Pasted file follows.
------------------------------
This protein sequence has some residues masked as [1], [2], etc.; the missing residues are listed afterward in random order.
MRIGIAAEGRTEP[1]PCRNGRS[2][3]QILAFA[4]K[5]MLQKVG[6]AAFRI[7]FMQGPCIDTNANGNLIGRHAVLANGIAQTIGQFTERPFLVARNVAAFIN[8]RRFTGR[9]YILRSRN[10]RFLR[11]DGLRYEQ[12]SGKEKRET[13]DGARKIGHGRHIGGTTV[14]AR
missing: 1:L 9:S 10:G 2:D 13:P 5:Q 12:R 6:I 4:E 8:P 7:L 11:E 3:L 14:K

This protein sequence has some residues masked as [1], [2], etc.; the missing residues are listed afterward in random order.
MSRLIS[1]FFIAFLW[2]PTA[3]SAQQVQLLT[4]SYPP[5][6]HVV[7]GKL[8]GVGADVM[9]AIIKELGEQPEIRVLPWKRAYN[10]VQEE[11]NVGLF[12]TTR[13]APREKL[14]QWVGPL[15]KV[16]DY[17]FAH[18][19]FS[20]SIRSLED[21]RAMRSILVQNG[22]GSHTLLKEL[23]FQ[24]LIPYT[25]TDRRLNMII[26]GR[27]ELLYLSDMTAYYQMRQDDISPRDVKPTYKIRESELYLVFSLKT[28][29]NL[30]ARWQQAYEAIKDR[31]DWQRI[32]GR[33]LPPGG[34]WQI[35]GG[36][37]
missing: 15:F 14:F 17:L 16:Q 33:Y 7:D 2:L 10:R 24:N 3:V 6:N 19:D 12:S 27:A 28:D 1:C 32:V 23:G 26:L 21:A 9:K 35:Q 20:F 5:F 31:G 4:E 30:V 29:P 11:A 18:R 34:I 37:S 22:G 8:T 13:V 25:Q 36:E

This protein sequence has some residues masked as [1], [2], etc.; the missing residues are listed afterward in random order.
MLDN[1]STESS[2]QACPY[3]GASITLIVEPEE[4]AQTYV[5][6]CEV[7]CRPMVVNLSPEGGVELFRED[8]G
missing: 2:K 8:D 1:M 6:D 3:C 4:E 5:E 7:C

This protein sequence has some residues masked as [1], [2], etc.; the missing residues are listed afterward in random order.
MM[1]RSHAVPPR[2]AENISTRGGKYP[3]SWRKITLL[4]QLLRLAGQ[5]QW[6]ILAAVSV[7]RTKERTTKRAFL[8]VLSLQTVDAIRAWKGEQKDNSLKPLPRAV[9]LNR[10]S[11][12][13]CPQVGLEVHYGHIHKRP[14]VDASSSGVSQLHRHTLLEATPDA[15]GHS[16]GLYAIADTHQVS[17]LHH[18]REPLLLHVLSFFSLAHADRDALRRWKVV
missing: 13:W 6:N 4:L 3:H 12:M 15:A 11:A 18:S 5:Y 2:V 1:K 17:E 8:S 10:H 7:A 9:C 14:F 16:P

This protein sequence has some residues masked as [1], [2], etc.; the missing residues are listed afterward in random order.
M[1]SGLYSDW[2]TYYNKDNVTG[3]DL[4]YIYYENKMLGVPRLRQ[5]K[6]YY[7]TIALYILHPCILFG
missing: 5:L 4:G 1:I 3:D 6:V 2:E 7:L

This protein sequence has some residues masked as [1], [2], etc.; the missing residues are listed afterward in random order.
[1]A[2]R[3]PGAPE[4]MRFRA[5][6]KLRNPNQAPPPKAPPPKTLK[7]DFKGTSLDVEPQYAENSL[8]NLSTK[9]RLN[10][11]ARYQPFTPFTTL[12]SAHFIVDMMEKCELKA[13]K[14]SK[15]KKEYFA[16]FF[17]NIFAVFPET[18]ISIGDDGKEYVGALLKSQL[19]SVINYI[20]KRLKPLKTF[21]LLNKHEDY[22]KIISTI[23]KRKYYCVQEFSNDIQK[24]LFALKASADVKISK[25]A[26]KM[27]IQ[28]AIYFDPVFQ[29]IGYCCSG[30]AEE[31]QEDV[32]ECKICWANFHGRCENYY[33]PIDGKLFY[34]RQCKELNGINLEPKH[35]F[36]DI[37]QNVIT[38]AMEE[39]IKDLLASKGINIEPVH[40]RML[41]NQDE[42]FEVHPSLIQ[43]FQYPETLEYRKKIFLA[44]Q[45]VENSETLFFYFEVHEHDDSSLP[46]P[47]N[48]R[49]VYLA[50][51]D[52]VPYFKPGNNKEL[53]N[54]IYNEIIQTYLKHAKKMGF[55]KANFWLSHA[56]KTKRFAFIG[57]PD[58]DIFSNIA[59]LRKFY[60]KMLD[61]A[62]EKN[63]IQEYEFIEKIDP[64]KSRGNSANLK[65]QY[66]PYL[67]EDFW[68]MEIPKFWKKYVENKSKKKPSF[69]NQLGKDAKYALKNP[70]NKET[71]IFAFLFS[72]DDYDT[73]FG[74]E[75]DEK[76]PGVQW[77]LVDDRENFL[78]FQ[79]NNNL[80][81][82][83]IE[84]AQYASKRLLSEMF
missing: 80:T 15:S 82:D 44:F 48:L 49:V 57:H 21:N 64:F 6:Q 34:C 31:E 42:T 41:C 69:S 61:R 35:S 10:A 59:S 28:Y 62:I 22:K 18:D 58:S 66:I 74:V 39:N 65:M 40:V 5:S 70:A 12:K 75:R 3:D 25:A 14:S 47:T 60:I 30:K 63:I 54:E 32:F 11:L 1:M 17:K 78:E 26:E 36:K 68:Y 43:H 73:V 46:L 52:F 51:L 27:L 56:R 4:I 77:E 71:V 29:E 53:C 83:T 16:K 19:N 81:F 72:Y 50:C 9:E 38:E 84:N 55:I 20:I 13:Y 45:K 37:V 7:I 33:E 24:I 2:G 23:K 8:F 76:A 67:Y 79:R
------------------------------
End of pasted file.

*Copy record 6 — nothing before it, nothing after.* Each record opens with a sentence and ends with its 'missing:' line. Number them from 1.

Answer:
This protein sequence has some residues masked as [1], [2], etc.; the missing residues are listed afterward in random order.
[1]A[2]R[3]PGAPE[4]MRFRA[5][6]KLRNPNQAPPPKAPPPKTLK[7]DFKGTSLDVEPQYAENSL[8]NLSTK[9]RLN[10][11]ARYQPFTPFTTL[12]SAHFIVDMMEKCELKA[13]K[14]SK[15]KKEYFA[16]FF[17]NIFAVFPET[18]ISIGDDGKEYVGALLKSQL[19]SVINYI[20]KRLKPLKTF[21]LLNKHEDY[22]KIISTI[23]KRKYYCVQEFSNDIQK[24]LFALKASADVKISK[25]A[26]KM[27]IQ[28]AIYFDPVFQ[29]IGYCCSG[30]AEE[31]QEDV[32]ECKICWANFHGRCENYY[33]PIDGKLFY[34]RQCKELNGINLEPKH[35]F[36]DI[37]QNVIT[38]AMEE[39]IKDLLASKGINIEPVH[40]RML[41]NQDE[42]FEVHPSLIQ[43]FQYPETLEYRKKIFLA[44]Q[45]VENSETLFFYFEVHEHDDSSLP[46]P[47]N[48]R[49]VYLA[50][51]D[52]VPYFKPGNNKEL[53]N[54]IYNEIIQTYLKHAKKMGF[55]KANFWLSHA[56]KTKRFAFIG[57]PD[58]DIFSNIA[59]LRKFY[60]KMLD[61]A[62]EKN[63]IQEYEFIEKIDP[64]KSRGNSANLK[65]QY[66]PYL[67]EDFW[68]MEIPKFWKKYVENKSKKKPSF[69]NQLGKDAKYALKNP[70]NKET[71]IFAFLFS[72]DDYDT[73]FG[74]E[75]DEK[76]PGVQW[77]LVDDRENFL[78]FQ[79]NNNL[80][81][82][83]IE[84]AQYASKRLLSEMF
missing: 80:T 15:S 82:D 44:F 48:L 49:V 57:H 21:N 64:F 6:Q 34:C 31:E 42:T 41:C 69:S 61:R 35:S 10:A 59:S 28:Y 62:I 22:K 18:D 58:S 66:I 74:V 39:N 65:M 40:V 5:S 70:A 12:K 75:R 3:D 25:A 14:S 47:T 60:I 30:K 63:I 54:E 32:F 11:L 1:M 17:K 78:E 26:E 36:K 68:Y 43:H 73:V 46:L 52:F 51:L 27:L 56:R 4:I 77:E 71:V 29:E 53:C 83:T 16:K 19:N 81:F 72:Y 50:C 9:E 38:E 84:N 55:I 20:I 13:Y 45:K 37:V 7:I 33:E 24:I 2:G 23:K 8:F 76:A 67:Y 79:R